Crazy Ants vs. Fire Ants
In our 2014 magazine, we reported that South American crazy ants are damaging homes and electric equipment as they overrun parts of the southeastern U.S., and they’re also displacing another invader: red fire ants. Since then, UT Austin scientists have figured out how crazy ants clobber fire ants with IronMan-like defenses that protect them against the main tool in a fire ant’s arsenal.
Fire ants dominate most ant species by dabbing them with a powerful venom that anyone who has been stung by a fire ant has felt. In a feat of evolutionary one-upmanship, crazy ants secrete formic acid and smear it on their bodies in a way that neutralizes fire-ant venom. This chemical counter-weapon may act as armor. It makes crazy ants nearly invincible in skirmishes with fire ants over food and nesting sites.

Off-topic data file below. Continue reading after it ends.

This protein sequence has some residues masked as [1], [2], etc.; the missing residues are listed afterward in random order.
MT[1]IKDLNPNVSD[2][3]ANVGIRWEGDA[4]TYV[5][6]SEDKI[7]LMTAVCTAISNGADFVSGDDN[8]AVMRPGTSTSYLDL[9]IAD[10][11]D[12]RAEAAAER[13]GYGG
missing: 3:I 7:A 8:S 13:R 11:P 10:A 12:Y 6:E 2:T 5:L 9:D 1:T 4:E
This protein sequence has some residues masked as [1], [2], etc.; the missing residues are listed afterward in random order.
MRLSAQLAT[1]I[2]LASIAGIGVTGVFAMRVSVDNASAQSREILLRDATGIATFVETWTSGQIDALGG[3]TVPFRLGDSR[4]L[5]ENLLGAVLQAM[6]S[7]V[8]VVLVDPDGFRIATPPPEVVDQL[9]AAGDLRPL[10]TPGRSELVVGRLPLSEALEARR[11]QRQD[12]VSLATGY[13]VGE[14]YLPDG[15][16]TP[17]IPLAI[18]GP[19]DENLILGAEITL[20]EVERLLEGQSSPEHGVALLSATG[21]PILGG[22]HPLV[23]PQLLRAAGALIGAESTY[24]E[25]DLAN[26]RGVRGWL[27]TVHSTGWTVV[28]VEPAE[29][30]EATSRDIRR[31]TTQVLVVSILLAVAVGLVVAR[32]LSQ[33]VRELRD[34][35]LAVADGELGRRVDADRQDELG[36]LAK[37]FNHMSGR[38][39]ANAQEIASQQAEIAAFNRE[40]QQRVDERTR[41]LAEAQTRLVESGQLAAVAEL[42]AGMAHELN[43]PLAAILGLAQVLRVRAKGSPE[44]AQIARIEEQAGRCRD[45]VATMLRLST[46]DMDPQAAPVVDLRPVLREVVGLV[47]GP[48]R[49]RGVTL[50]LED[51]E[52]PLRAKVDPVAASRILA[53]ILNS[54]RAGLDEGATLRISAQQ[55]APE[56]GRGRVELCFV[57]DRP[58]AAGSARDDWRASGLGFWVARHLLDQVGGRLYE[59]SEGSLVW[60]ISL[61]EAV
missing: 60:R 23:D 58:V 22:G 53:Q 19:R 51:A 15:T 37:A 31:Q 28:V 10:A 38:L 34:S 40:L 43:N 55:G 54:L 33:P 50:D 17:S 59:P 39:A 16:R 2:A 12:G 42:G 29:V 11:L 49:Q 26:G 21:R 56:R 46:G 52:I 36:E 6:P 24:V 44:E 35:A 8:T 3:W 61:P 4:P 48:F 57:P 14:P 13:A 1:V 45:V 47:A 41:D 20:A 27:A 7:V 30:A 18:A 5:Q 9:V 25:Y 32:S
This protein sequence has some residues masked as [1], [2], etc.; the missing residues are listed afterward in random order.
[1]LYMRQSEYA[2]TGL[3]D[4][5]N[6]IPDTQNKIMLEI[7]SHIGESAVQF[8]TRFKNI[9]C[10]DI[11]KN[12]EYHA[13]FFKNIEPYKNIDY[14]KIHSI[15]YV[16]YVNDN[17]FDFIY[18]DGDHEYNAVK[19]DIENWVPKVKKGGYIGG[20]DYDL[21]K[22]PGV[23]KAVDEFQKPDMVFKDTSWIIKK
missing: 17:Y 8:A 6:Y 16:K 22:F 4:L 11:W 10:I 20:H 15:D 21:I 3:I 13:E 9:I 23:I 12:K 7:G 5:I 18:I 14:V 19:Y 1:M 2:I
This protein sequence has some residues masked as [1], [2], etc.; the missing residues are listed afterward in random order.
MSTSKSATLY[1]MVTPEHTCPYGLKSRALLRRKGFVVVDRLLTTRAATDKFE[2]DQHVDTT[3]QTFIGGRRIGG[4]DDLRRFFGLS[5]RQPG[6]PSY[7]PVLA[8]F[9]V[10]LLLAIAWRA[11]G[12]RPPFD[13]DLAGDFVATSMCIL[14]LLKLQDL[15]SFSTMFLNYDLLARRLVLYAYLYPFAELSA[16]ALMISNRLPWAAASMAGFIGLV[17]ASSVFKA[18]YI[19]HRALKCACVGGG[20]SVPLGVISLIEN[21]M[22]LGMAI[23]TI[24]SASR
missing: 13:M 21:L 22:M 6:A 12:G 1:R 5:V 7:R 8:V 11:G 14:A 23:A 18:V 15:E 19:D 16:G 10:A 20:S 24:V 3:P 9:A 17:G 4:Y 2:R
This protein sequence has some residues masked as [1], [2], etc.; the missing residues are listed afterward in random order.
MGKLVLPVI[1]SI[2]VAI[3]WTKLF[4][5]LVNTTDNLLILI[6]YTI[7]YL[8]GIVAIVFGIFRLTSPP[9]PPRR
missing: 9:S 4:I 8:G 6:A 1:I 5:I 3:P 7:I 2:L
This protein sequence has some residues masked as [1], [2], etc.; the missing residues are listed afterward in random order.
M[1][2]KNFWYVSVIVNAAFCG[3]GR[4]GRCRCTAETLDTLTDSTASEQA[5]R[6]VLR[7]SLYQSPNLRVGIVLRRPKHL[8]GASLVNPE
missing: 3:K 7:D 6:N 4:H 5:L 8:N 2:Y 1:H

Crazy ants and red imported fire ants both come from Argentina and Brazil, where their ranges have overlapped for a long time. There, it’s like an insect version of “Rock, Paper, Scissors”: fire ants dominate most other ant species including species that dominate crazy ants, but crazy ants beat fire ants. Here, though, the detoxifying abilities of the crazy ant and the absence of the other species put fire ants at a disadvantage.
“As this plays out, unless something new and different happens, crazy ants are going to displace fire ants from much of the Gulf Coast region of the southeastern U.S. and become the new ecologically dominant invasive ant species,” says Ed LeBrun, a research associate with the Texas Invasive Species Research Program at the Brackenridge Field Laboratory.